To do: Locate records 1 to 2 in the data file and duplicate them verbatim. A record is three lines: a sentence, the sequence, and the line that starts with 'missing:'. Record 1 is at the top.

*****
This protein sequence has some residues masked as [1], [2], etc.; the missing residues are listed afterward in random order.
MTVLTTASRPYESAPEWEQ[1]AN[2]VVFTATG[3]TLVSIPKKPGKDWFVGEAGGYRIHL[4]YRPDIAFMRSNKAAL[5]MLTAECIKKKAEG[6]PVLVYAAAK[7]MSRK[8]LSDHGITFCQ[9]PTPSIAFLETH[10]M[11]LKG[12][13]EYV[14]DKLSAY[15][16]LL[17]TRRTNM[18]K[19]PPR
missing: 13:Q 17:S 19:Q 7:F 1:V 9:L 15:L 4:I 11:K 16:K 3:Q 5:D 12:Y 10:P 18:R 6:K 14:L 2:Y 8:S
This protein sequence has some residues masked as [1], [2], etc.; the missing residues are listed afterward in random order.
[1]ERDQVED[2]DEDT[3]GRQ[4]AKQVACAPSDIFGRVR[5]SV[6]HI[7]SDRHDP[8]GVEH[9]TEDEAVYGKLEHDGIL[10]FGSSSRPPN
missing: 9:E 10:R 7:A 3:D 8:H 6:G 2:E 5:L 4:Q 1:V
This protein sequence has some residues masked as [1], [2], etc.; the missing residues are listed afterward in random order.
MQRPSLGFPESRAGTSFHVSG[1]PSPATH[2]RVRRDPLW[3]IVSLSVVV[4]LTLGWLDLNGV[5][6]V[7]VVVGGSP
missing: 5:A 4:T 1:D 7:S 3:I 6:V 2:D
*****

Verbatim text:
This protein sequence has some residues masked as [1], [2], etc.; the missing residues are listed afterward in random order.
MTVLTTASRPYESAPEWEQ[1]AN[2]VVFTATG[3]TLVSIPKKPGKDWFVGEAGGYRIHL[4]YRPDIAFMRSNKAAL[5]MLTAECIKKKAEG[6]PVLVYAAAK[7]MSRK[8]LSDHGITFCQ[9]PTPSIAFLETH[10]M[11]LKG[12][13]EYV[14]DKLSAY[15][16]LL[17]TRRTNM[18]K[19]PPR
missing: 13:Q 17:S 19:Q 7:F 1:V 9:L 15:L 4:I 11:K 16:K 3:Q 5:D 12:Y 10:P 18:R 6:K 14:L 2:Y 8:S
This protein sequence has some residues masked as [1], [2], etc.; the missing residues are listed afterward in random order.
[1]ERDQVED[2]DEDT[3]GRQ[4]AKQVACAPSDIFGRVR[5]SV[6]HI[7]SDRHDP[8]GVEH[9]TEDEAVYGKLEHDGIL[10]FGSSSRPPN
missing: 9:E 10:R 7:A 3:D 8:H 6:G 2:E 5:L 4:Q 1:V